The safety unit has undergone significant changes from last year resulting in some impressive young talent at the position. The problem is that much of this talent is still a bit raw and may need more time to develop.
In 2011 the Packers learned to the value of the safety position the hard way. The pass defense struggled and seemed to give up the big play on a far too consistent basis. This also happened to be the year that the Packers lost Nick Collins to a season ending neck injury which has appeared to ended Collins career as well. Coming into 2012 the Packers made some significant changes to the safety unit in order to upgrade in the short term and find better answers for the long term needs of the position. These moves included spending a fourth round pick to grab a small school product whom some considered a reach, a position change for a legendary defender from corner to safety, and the dramatic cutting of Charlie Peprah on the eve of training camp. In the end this led to mixed results. The pass defense improved and big plays decreased, but the future is still unclear who is going to be on the backside of the Packers defense next year and beyond.
Currently signed for 2013:
The only unquestioned starter of this group is Burnett. Burnett turned in a solid season in 2012, but has always seemed to come in just below expectations. The good news about Burnett is that he had an impressive streak of games while Woodson was hurt. He showed he can be counted on to be a leader in this defense during this time. The bad news is that his production really did not go up much from previous years. Is he just a reliable starter or can he be more? Next season should go a long way of answering this question.
Woodson is probably going to be a first ballot Hall of Fame player some day, but it’s painfully clear his best days are behind him. Right now signs point to Woodson looking at the real possibility of restructuring his contract or being cut. He is the second highest cap hit for 2013 and is not the second best player on the Packers right now. The problem for the Packers is that he also is the best answer the team has for safety opposite Burnett and can be a valuable member of the defense. Teams don’t get better by cutting valuable players without a replacement in mind.
The best hope for replacing Woodson at safety is second year man McMillian. McMillian flashed n the scene with some impressive early games but disappeared the rest of the season while splitting time with Jennings. McMillian has shown ability to hit hard and move to the ball, but it is probably going to take another year or two before he is ready to be the every down starter.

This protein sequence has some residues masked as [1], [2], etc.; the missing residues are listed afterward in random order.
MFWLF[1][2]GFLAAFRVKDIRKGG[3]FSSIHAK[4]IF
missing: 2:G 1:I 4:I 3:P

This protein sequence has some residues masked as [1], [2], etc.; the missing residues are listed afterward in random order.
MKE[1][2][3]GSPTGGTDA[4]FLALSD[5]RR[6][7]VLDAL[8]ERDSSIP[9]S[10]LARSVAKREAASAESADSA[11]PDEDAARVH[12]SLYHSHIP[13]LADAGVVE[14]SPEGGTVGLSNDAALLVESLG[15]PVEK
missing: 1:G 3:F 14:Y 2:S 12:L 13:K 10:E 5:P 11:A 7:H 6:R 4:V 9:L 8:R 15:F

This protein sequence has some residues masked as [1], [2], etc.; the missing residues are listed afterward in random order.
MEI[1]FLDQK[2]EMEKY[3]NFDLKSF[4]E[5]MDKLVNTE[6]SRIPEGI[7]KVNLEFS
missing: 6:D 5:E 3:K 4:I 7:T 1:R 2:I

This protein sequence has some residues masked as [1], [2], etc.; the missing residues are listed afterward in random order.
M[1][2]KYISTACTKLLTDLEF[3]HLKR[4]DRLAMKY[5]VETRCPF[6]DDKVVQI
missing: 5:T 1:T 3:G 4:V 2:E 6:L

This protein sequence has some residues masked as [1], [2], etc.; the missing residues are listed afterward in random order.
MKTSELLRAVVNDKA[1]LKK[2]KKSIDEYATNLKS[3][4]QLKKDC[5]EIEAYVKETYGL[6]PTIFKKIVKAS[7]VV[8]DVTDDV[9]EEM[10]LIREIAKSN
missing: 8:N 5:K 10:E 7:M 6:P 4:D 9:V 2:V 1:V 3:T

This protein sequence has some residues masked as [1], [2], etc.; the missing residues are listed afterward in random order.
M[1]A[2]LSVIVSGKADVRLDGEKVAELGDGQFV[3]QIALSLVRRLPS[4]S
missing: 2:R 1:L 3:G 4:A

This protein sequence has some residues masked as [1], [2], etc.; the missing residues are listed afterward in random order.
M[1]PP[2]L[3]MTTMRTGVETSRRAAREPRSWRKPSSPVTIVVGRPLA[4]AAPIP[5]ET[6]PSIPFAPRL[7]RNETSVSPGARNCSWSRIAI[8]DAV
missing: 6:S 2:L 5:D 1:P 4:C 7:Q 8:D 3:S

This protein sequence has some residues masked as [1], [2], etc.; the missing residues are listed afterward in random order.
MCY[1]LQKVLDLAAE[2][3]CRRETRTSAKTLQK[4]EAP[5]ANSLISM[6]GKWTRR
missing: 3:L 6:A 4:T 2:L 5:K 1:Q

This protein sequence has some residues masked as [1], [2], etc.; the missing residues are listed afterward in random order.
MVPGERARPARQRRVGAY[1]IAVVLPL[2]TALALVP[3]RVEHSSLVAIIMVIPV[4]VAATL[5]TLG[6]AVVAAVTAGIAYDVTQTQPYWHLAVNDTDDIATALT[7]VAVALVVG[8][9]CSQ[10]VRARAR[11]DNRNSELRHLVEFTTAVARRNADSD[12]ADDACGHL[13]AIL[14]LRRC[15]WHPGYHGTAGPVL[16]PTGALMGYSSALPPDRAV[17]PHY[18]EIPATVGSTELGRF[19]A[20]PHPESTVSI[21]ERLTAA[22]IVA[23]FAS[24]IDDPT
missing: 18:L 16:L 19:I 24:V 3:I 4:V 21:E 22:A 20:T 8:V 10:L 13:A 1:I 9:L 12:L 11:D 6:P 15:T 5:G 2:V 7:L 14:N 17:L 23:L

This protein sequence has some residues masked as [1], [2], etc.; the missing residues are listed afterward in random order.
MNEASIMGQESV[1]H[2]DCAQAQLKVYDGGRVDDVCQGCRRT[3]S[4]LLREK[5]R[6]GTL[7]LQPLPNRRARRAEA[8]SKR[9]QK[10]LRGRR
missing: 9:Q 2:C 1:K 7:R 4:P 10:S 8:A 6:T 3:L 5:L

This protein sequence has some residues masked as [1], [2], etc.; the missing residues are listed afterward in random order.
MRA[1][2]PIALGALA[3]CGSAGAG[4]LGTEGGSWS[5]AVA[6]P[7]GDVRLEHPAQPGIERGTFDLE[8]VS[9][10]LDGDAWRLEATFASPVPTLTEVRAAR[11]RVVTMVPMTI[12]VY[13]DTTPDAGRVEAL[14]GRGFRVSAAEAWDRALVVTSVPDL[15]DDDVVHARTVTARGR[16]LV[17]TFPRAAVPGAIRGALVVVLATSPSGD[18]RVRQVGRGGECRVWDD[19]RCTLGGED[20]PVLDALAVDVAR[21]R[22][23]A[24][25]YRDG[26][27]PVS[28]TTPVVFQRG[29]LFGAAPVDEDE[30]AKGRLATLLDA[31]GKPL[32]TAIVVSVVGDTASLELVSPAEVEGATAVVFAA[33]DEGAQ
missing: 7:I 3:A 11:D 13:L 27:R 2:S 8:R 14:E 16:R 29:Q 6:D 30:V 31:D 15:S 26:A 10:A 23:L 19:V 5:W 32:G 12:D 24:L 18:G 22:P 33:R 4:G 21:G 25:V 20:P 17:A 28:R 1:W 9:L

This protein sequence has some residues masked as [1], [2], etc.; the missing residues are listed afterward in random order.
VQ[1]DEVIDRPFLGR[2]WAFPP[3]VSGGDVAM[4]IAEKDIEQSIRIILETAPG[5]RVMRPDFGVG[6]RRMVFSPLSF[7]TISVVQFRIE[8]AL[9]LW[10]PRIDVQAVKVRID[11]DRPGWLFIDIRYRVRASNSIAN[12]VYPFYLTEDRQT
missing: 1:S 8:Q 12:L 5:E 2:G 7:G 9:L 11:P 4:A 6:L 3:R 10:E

M.D. Jennings is an interesting case right now. He struggled early in the year, with is worst game coming in week 1 against San Francisco. Somewhere along the line though he started putting together some good performances and finally held his own against the rookie McMillian in the snap count. Jennings even had some good moments in pass coverage, with PFF listing him as having allowed the sixth lowest 1st downs & TD’s percentage for safeties in 2012. Jennings still has the potential to develop into a solid contributor on the defense or at the very least a reliable backup option at safety.
The forgotten man of the group is second year man Sean Richardson. Richardson spent most of the year on special teams duty. His season ended on injured reserve after a neck injury, but early reports indicate that he should be ready for 2013. Richardson possesses a high upside and has the ability to push for some playing time next year despite the presence of McMillian and Jennings.
Position Grade: B
The talent is there for this grade to be much higher, but most of the players are still young. In fact the only player without a decent upside is Woodson. A common trend among young players is a dramatic improvement for players between their first and second year in the NFL. If this can happens with McMillian and Richardson then the Packers may start to have the depth and talent in their safety unit that they have already in their cornerback unit. Unfortunately, most of the players here are a bit too raw to make any such claim at this juncture.
Need Grade: 6 (out of 10)
More talent at safety is not bad, but it’s not needed either. What is needed is time and patience. But if a bargain is to be found at safety early in the draft I don’t think many would complain too much about that either.